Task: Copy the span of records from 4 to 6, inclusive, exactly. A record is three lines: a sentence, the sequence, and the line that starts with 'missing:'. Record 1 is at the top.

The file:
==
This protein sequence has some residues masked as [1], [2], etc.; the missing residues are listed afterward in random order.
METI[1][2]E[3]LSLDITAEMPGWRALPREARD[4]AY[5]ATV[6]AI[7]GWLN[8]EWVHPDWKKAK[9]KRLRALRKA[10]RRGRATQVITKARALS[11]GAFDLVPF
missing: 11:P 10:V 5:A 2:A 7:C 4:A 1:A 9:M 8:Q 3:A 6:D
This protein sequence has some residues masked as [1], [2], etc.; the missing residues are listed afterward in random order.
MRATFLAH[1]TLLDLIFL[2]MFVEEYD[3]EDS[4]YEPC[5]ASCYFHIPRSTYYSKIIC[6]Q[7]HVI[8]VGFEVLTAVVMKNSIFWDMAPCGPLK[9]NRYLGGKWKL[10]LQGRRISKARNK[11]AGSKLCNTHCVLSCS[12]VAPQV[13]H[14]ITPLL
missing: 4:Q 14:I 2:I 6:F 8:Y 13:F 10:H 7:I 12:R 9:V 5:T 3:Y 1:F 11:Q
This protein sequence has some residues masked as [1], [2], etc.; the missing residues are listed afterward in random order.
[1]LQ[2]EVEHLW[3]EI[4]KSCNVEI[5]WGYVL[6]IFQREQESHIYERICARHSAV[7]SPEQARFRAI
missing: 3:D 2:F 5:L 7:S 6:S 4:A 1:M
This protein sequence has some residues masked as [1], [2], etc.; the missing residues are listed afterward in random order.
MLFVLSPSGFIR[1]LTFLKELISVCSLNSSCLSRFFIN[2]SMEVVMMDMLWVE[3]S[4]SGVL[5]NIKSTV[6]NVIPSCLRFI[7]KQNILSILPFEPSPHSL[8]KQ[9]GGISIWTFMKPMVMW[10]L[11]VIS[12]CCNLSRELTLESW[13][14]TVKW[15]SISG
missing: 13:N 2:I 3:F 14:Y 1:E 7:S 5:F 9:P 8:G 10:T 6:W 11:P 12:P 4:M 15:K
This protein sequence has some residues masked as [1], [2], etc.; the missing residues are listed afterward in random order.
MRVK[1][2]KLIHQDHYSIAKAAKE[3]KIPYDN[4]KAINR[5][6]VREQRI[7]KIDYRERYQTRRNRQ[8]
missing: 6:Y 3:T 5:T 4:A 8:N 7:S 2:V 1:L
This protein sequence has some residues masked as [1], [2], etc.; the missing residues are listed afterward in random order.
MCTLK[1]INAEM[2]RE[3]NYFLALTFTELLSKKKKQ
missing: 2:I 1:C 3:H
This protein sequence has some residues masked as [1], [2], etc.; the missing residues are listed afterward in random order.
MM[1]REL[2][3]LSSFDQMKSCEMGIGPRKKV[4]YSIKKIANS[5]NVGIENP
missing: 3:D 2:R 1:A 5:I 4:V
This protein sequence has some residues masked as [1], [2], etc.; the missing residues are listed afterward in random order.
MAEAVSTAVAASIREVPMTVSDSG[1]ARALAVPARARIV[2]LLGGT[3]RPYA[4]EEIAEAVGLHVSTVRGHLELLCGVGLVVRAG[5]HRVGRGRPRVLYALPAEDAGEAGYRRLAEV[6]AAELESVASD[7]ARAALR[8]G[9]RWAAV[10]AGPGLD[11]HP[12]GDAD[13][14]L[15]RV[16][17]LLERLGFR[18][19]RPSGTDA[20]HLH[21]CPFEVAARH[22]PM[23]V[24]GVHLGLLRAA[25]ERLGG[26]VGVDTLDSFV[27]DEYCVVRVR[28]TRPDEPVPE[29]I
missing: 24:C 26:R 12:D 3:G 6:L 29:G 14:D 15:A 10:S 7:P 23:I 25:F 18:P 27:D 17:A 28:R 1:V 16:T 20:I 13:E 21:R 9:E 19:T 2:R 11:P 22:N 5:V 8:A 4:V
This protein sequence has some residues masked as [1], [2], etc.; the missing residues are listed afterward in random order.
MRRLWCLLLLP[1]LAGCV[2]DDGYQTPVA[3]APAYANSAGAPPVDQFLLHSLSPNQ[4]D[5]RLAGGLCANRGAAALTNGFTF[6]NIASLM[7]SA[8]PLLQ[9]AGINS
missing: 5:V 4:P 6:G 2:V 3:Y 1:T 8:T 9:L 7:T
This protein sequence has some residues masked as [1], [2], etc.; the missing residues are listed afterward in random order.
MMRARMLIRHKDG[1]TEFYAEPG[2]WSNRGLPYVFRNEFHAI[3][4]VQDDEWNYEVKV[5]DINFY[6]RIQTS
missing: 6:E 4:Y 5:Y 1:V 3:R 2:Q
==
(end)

This protein sequence has some residues masked as [1], [2], etc.; the missing residues are listed afterward in random order.
MLFVLSPSGFIR[1]LTFLKELISVCSLNSSCLSRFFIN[2]SMEVVMMDMLWVE[3]S[4]SGVL[5]NIKSTV[6]NVIPSCLRFI[7]KQNILSILPFEPSPHSL[8]KQ[9]GGISIWTFMKPMVMW[10]L[11]VIS[12]CCNLSRELTLESW[13][14]TVKW[15]SISG
missing: 13:N 2:I 3:F 14:Y 1:E 7:S 5:F 9:P 8:G 10:T 6:W 11:P 12:P 4:M 15:K
This protein sequence has some residues masked as [1], [2], etc.; the missing residues are listed afterward in random order.
MRVK[1][2]KLIHQDHYSIAKAAKE[3]KIPYDN[4]KAINR[5][6]VREQRI[7]KIDYRERYQTRRNRQ[8]
missing: 6:Y 3:T 5:T 4:A 8:N 7:S 2:V 1:L
This protein sequence has some residues masked as [1], [2], etc.; the missing residues are listed afterward in random order.
MCTLK[1]INAEM[2]RE[3]NYFLALTFTELLSKKKKQ
missing: 2:I 1:C 3:H